It's no secret smart phones are the prime mobile devices used.

With 53 percent of college students using smart phones, young users havea plethora of apps ranging from study help to social networking.

One of today’s most popular apps is SnapChat, which allows people to instantaneously send pictures to their friends that will delete after a set amount of seconds.

“The main reason I like it is that when I studied abroad, I made a lot of friends who live abroad, and it lets me communicate with them pretty easily,” said Honna Miller, senior majoring in honors philosophy and political science.

In addition to pictures, SnapChat also allows a video component that lets users record short clips to send to friends.

“The fact that we can pretty much instantaneously send each other videos and pictures is what makes it so cool to me,” Miller said.

Apps for social media are just as popular for times when people are not near their computers.

“I'm a pretty active tweeter,” Miller said. “So I definitely use my Twitter app a lot, but I don't know if I would say that it's a favorite or anything, as I mostly just use it out of necessity.”

“I like Twitter and GroupMe,” said Anitra Selmon, senior majoring in sociology. “I also like the ZipCar app. It’s pretty simple and super convenient. If I want to rent one of the Zip Cars I can in a minute.”

There are also apps that pertain to dating and relationships. Tinder allows users to rate fellow members as ‘hot or not’ and if the same users both rate each other positively, they can communicate through the app.

Lulu allows female members to anonymously rate the males in their Facebook circle. Both are increasingly popular, albeit controversial, according to Miller.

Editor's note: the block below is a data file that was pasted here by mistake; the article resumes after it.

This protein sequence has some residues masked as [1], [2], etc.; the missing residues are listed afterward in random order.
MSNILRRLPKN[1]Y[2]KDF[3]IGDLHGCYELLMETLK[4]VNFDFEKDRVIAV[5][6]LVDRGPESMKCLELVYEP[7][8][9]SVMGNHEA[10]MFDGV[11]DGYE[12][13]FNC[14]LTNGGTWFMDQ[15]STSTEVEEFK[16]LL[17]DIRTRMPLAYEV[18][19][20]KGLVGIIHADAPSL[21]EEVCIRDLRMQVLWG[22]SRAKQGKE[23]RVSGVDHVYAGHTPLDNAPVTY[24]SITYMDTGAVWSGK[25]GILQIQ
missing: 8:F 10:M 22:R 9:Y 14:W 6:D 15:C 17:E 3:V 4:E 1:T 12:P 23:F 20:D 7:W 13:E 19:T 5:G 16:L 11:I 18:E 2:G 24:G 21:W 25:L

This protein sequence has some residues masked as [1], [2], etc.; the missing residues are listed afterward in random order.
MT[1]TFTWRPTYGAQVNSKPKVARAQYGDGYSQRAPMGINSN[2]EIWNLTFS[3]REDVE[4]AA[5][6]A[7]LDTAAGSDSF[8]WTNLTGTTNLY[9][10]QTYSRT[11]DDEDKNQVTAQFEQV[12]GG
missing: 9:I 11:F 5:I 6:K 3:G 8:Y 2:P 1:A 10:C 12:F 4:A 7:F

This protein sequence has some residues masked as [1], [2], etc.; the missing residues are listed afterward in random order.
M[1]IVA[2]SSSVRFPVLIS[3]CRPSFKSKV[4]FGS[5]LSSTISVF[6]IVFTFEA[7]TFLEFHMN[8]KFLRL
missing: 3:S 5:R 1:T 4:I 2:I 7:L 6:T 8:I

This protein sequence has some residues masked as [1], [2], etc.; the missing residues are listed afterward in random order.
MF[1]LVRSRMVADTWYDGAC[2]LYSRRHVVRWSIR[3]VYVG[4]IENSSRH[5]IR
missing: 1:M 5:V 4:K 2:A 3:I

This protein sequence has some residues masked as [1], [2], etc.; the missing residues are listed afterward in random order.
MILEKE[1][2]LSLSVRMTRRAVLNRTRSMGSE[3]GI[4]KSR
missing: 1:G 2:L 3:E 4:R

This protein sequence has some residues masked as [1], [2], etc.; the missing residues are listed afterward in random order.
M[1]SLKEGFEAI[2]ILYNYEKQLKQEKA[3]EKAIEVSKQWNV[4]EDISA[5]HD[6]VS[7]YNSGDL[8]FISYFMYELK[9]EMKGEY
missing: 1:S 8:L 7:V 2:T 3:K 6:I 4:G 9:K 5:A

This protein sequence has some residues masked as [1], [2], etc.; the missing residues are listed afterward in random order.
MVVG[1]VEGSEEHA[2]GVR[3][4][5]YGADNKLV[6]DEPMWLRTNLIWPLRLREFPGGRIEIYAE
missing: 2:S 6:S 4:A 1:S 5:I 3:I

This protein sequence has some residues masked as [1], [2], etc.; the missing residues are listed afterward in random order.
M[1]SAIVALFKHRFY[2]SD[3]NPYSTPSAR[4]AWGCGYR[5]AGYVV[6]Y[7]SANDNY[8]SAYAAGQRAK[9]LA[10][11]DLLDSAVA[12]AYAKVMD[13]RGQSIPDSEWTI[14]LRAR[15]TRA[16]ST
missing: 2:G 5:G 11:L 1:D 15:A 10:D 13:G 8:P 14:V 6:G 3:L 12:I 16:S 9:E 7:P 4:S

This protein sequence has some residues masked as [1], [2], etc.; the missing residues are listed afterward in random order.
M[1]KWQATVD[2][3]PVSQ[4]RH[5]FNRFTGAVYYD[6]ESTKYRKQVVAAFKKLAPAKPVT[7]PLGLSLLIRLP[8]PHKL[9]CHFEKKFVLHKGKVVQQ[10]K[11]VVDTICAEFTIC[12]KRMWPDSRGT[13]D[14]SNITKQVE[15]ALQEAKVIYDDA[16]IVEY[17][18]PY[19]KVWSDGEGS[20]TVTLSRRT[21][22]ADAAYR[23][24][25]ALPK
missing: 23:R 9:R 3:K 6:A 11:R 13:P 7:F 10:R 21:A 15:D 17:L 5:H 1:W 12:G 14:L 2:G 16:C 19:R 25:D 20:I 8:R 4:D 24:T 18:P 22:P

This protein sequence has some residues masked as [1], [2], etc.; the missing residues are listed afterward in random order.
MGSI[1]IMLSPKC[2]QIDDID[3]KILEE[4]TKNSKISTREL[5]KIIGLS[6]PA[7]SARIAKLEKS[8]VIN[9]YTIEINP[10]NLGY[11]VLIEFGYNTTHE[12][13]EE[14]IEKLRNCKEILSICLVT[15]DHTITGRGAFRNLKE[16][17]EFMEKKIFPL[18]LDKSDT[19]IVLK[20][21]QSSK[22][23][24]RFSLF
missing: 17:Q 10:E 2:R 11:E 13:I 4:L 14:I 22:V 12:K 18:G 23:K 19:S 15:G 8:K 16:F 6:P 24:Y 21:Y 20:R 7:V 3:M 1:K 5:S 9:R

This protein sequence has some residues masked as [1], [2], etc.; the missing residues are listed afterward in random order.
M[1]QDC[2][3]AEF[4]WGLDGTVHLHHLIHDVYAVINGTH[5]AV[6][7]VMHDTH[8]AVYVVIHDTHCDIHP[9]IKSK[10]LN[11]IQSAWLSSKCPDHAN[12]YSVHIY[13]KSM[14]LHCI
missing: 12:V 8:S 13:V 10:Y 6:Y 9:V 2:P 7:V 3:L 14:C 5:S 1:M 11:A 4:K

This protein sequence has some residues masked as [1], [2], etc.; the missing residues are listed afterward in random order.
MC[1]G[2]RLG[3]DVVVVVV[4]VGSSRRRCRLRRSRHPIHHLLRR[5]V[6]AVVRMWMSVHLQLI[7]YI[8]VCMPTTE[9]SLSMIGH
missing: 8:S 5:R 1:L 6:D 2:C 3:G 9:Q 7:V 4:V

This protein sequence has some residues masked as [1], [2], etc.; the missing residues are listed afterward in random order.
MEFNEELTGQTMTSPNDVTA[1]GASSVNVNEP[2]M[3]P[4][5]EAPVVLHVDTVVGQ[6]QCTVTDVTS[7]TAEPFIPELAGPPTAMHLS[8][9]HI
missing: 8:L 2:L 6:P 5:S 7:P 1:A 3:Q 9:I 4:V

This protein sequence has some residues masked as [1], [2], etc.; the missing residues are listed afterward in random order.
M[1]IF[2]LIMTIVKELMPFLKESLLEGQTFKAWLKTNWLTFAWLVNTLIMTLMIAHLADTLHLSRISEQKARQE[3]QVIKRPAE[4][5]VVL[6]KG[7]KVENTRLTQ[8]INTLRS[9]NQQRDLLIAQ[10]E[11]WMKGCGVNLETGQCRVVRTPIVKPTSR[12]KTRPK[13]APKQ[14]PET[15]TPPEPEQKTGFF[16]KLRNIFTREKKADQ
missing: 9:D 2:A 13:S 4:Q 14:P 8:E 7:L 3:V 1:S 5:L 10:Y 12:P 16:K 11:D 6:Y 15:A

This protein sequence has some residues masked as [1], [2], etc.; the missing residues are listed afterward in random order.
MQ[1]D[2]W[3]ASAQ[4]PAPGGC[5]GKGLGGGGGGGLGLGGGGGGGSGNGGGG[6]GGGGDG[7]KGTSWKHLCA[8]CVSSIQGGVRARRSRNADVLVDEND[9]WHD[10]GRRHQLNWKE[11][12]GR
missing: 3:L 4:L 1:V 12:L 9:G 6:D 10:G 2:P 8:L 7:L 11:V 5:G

“I definitely think they're super sleazy, to say the least,” said Miller. “I think programs that give people the ability to rate other people the same way you rate a movie or an album are way out of line and only reflect the seemingly intense superficiality that seems so mainstream nowadays.”

While apps are mainly known for their ability to keep people entertained on the go, they can also be helpful when it comes to studying.

“I've been using StudyBlue to host my notes and compare my notes and study guide to other students’ since I started UT,” said Miller. “They also have a pretty nice flashcard maker. It's definitely more convenient than traditional flashcards, because all I have to do to study is take out my phone.”

Colleges, including UT have created their own app. The new Tennessee app has everything a UT student needs right at the click of the button.

“I would recommend the UT app [to incoming freshmen],” said Selmon. “It has maps, game schedules, academic resources and info about the T. Those are things I wish I had when I first came here, especially the map.”